Noise 101: CD Reviews from Mar. 20
Regards, Calgary indie crooners Hunger Hush’s first record, is a nine-song album of longing that plays itself out like a 90s teen movie. With lyrics like “If everyone had a tremble in their bones / We’d all end up alone like I do / We’d all die out like cautious dinosaurs / no one fails to score like I do” will have you singing along and celebrating your inner awkwardness. While the more beautiful moments on this record are in the bands instrumentation, vocalists Steve Wirzba and Alastair Pollock’s lyrics are also impeccably smart and eloquently delivered. There are times, however, that you wish more chances were taken with the vocals in exploring intensity and harmonies. Still, Regards is a polished indie pop album that challenges listeners to experience the record like a tourist in an art gallery. Stand out songs include “Novels,” “Cautious Dinosaurs” and “Nectarine,” with the lead guitar and piano mixing explosively through each track.
– Dave Drebit
Sweet Rock and Roll
British Columbia adds to its home-grown musical talent with the release of Sweet Rock and Roll by The Rockies. The ten-track rock ‘n’ roll album will have you singing along to the well-scripted lyrics and silky chords of Dan Harden, Dean Irving and Rod Anderson. The three-man band bestows listeners with their gruff, yet sleek, vocals — which are backed up by talented, well thought out instrumentals. “Hotel Beds” is an example of the band’s ability to catch the listener’s attention and hold it with the story of a man and women meeting at a bar and going to the wrong side of town to enjoy the night together. “Your Sweet Rock and Roll” adds to the album’s already well-conceived tracks with its addicting and euphonious lyrics. Partnered with the other nine tracks, Sweet Rock and Roll is an album you’ll want to get your hands on.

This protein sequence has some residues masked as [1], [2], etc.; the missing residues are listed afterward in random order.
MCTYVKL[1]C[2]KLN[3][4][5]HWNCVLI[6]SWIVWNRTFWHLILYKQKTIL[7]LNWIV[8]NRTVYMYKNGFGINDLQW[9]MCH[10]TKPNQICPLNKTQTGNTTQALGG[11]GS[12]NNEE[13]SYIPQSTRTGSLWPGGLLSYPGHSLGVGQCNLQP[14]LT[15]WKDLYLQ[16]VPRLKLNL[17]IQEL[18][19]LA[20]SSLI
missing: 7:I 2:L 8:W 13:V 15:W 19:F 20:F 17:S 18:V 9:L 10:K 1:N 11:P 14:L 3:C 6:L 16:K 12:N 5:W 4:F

– Hannah Cawsey
File Under Music
Back after a few years of silence with Animals, Bend Sinister isn’t here to fuck around. A very ambitious opening track, “Best of You,” clocks in at over eight minutes, and it takes a lot of confidence to open an album with what could be touted as the band’s new anthem. From there on, Bend Sinister follows a few simple rules to producing a solid record: the band said they were going to say yes to more options with Animals, which is clear in their sound. They also allow the instruments to grow into their parts, and show off their rock ‘n’ roll musicianship. Secondly, they keep the tempo fast, trying to avoid any songs with could drain the energy. “Fancy Pants” and “You Remind Me” are songs that deliver, with Bend Sinister proving they are Vancouver’s equivalent of The Dudes — rocking, ambitious and here to party hard.
– Nathan Ross